Wednesday morning we launched our boat at the Holter Dam Campground ramp planning to float the 7-mile stretch to Craig. Unfortunately, the Headhunters rental boat had a defective rowing seat that required us to call the fly shop and have them replace the boat with another. We lost about 2 hours of fishing time while the transfer was taking place. By the time we were ready to continue our trip, most of the other boats had vacated the area below the dam and we had it pretty much to ourselves. Again, we located a pod of feeding fish and I was able to match the subsurface hatch with a #18 soft hackle to land 4 big rainbows and lose another half dozen hefty trout. Joe did a fantastic job of positioning the boat so as not to disturb the feeding fish. We finished the day rowing through much of the remaining water trying to get to our take out spot by 5 pm.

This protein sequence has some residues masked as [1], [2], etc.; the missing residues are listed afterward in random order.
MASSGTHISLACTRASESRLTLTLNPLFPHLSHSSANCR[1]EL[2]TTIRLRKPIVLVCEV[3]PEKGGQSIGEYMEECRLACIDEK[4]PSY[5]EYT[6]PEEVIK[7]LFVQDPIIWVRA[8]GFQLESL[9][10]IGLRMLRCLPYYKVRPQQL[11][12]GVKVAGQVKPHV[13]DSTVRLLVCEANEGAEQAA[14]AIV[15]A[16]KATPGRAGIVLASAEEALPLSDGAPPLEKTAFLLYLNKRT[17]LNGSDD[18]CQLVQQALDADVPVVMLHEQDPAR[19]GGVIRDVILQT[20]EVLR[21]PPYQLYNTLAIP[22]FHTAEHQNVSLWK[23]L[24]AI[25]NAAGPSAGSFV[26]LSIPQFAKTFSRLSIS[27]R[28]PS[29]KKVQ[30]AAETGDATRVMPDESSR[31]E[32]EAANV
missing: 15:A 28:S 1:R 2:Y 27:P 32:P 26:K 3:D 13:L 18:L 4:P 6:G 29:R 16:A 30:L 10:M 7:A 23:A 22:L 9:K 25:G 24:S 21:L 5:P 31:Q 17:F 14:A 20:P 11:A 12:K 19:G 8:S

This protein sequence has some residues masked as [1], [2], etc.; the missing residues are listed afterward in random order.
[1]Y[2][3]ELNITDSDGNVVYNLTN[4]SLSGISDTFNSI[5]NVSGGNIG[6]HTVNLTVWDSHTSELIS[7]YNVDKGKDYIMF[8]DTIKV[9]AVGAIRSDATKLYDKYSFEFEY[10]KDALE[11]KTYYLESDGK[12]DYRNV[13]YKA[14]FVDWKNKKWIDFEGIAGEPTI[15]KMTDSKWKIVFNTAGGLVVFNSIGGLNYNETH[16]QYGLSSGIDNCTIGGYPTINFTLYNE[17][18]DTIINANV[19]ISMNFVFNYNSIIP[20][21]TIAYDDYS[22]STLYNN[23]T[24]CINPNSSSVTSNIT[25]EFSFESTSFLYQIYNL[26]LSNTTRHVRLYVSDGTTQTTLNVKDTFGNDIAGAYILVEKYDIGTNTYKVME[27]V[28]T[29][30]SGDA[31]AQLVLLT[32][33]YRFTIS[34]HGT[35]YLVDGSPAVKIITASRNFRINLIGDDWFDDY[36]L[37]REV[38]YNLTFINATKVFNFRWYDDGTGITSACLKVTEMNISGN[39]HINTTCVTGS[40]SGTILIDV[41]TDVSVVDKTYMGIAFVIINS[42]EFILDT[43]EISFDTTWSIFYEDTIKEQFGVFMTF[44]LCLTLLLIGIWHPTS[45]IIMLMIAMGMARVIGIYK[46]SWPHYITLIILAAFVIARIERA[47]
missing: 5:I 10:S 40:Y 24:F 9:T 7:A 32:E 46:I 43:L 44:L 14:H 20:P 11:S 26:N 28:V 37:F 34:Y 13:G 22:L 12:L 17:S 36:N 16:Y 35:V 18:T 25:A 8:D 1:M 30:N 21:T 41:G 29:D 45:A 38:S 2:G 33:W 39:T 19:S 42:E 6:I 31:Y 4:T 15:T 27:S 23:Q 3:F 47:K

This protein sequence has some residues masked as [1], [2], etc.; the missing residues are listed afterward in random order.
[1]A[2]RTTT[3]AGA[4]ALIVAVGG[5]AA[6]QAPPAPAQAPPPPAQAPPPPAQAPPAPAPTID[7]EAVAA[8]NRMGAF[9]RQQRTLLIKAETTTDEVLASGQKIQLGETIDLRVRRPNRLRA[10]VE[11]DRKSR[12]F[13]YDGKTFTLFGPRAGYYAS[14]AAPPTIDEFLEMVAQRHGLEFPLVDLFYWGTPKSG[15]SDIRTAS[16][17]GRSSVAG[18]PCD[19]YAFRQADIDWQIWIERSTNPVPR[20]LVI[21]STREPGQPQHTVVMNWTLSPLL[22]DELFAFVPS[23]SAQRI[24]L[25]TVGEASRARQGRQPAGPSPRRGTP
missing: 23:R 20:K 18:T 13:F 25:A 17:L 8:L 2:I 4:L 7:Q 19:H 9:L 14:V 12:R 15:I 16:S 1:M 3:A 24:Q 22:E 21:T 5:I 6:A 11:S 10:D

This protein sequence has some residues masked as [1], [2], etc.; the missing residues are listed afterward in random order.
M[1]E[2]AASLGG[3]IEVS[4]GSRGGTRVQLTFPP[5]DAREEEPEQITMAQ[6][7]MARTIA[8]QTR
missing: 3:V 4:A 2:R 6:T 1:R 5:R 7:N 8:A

I checked off another of my fly fishing bucket list items (i.e., fishing the big Mo at Craig, Montana). Although it is always challenging trying to figure out how to fish new water without a guide, Joe and I learned a lot about this fishery and we are confident that we can be more successful on future trips to this premier fly fishing location.
Submitted by John Pyrch
Alaska Report: Some Pretty Good Fly Fishing for Silvers